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After the last budget surplus ended in 2001, Bloomberg stated it was the longest period of surplus since 1927 -1930.
Prof. Fred Thayer wrote this before the surpluses of the late 90’s:
Here’s part of the intro:
From the origins to World War II
In its first 150 years, the government periodically undertook systematic multi-year reductions in the national debt by taking in more revenues than it spent.
Each of six such sustained periods led to one of the six major depressions in our history. The last three of these crashes were the truly significant depressions of the industrial era.
This is the record:
1. 1817-21: In five years, the national debt was reduced by 29 percent, to $90 million. A depression began in 1819.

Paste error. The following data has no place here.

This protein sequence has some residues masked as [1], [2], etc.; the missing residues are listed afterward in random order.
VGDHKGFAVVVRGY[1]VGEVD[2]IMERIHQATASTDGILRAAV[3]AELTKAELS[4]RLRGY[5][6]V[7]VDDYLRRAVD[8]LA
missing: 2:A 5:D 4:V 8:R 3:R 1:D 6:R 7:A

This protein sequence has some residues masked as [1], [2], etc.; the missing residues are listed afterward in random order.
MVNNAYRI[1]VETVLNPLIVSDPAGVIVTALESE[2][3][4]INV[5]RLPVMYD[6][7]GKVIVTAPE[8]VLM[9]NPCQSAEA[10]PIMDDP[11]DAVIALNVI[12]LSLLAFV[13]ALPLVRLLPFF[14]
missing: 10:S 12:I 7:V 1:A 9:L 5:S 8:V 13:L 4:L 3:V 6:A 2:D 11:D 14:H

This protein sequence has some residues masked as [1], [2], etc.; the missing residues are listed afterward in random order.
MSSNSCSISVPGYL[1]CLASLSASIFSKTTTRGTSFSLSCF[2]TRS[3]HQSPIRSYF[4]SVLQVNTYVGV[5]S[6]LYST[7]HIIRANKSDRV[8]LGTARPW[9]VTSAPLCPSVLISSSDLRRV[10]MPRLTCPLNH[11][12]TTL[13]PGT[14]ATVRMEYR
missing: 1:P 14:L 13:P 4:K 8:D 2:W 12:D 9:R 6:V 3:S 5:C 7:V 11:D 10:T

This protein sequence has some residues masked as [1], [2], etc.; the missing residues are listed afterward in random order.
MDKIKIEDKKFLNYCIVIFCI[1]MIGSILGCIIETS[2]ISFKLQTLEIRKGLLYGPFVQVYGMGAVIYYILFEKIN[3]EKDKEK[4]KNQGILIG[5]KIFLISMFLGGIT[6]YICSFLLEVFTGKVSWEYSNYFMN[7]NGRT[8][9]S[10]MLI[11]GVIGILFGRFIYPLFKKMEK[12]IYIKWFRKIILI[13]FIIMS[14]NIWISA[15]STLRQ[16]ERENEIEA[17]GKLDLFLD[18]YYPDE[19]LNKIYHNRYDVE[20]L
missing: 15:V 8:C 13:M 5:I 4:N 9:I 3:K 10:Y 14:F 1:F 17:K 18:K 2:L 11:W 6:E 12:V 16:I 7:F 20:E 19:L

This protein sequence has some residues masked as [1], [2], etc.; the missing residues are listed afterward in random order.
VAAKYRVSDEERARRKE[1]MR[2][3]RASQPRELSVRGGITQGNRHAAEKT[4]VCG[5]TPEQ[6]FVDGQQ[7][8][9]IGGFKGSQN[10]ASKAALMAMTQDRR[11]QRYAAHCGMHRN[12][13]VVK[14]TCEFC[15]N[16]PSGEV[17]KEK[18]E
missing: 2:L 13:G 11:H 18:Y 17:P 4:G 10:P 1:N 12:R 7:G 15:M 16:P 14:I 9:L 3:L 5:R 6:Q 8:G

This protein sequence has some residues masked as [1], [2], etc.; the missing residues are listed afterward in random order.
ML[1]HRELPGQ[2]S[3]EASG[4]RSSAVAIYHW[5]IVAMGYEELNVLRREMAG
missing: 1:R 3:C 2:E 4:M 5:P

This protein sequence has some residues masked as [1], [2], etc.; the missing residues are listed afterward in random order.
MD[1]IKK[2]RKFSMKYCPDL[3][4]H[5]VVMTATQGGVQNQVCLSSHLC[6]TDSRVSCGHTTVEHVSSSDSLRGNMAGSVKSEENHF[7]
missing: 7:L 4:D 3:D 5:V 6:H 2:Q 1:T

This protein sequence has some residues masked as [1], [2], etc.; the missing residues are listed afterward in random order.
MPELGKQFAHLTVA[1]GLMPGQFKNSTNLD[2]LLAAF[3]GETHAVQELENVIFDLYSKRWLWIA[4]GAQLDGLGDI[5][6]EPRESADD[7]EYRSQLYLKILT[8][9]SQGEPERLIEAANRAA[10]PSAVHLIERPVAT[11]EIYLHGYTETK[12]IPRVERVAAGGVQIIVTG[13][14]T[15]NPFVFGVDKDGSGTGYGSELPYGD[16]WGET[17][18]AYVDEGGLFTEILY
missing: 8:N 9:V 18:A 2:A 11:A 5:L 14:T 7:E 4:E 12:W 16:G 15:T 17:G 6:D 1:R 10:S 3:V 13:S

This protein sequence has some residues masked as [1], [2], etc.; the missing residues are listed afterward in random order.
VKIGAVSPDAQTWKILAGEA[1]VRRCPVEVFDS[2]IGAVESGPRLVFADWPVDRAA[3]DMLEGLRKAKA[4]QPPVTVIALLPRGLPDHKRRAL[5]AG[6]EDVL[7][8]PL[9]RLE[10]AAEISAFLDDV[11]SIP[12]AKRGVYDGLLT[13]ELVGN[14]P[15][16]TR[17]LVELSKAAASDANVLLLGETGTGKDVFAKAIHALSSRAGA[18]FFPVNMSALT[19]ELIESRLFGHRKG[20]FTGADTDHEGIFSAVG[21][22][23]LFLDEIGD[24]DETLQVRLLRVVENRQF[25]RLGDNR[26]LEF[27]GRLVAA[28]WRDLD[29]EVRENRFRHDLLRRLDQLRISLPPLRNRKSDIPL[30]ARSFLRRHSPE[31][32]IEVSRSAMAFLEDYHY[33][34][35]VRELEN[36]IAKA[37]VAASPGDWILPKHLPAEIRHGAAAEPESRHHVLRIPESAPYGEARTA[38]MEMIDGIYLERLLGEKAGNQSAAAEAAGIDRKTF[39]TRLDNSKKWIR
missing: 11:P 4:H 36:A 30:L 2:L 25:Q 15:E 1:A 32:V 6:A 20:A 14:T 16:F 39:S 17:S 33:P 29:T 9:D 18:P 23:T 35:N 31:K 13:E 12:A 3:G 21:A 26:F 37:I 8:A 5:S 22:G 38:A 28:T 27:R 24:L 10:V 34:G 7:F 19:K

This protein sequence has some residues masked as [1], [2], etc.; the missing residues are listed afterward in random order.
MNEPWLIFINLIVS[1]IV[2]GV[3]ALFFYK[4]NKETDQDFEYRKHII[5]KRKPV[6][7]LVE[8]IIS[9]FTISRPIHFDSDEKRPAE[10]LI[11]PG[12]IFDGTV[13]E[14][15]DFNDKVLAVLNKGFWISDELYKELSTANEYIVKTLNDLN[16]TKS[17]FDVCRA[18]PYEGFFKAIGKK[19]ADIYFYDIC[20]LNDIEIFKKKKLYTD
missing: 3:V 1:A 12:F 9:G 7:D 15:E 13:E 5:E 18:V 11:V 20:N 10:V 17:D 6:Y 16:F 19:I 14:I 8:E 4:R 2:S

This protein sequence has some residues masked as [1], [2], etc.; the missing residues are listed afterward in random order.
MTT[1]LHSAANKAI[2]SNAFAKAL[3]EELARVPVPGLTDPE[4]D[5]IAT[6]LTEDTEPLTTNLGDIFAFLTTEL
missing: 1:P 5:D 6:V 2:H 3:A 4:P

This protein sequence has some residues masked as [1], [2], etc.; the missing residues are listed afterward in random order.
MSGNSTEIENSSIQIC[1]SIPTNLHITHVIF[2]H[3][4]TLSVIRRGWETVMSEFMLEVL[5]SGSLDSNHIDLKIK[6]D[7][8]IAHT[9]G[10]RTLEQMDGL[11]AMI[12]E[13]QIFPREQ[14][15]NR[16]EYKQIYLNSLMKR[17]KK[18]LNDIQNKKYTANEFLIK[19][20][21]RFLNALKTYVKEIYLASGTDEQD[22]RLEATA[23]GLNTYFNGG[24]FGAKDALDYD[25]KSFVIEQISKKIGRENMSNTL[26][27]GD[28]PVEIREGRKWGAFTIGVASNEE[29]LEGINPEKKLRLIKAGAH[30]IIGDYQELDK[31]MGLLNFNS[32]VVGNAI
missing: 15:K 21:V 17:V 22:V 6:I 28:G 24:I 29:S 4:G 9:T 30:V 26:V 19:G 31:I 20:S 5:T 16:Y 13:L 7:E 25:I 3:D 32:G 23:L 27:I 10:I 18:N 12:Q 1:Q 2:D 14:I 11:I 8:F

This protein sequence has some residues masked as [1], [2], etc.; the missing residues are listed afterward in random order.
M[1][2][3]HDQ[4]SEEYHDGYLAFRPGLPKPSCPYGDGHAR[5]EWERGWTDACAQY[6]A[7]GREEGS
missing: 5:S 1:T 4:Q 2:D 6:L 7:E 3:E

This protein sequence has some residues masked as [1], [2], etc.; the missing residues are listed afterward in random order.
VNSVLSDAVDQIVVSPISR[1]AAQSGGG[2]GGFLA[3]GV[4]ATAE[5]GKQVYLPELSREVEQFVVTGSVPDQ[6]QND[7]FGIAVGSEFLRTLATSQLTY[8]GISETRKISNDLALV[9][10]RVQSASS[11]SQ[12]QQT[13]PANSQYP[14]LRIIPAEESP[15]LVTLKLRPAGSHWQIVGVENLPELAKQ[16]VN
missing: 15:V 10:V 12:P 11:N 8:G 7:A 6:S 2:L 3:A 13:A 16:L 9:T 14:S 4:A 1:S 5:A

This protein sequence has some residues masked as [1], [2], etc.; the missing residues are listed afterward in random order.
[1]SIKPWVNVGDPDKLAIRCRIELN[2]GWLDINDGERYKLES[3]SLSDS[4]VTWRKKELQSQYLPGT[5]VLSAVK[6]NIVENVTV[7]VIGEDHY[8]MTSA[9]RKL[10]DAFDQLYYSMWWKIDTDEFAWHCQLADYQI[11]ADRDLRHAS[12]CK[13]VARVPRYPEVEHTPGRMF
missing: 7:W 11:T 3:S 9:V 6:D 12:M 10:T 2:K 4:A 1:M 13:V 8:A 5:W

2. 1823-36: In 14 years, the debt was reduced by 99.7 percent, to $38,000. A depression began in 1837.
3. 1852-57: In six years, the debt was reduced by 59 percent, to $28.7 million. A depression began in 1857..
4. 1867-73: In seven years, the debt was reduced by 27 percent, to $2.2 billion. A depression began in 1873.
5. 1880-93: In 14 years, the debt was reduced by 57 percent, to $1 billion. A depression began in 1893.
6. 1920-30: In 11 years, the debt was reduced by 36 percent, to $16.2 billion. A depression began in 1929.
There have been no such multi-year budget surpluses and debt reductions since World War II and, significantly, no major new depression. The record suggests that reducing the debt never sustained prosperity, even when the debt was virtually wiped out by 1836. The highest deficits were those of World War II, ranging from 20 to 31 percent of Gross National Product. For a few years following the war, the debt was greater than GNP, the only such case in history. The wartime borrowing and spending actually ended the Great Depression.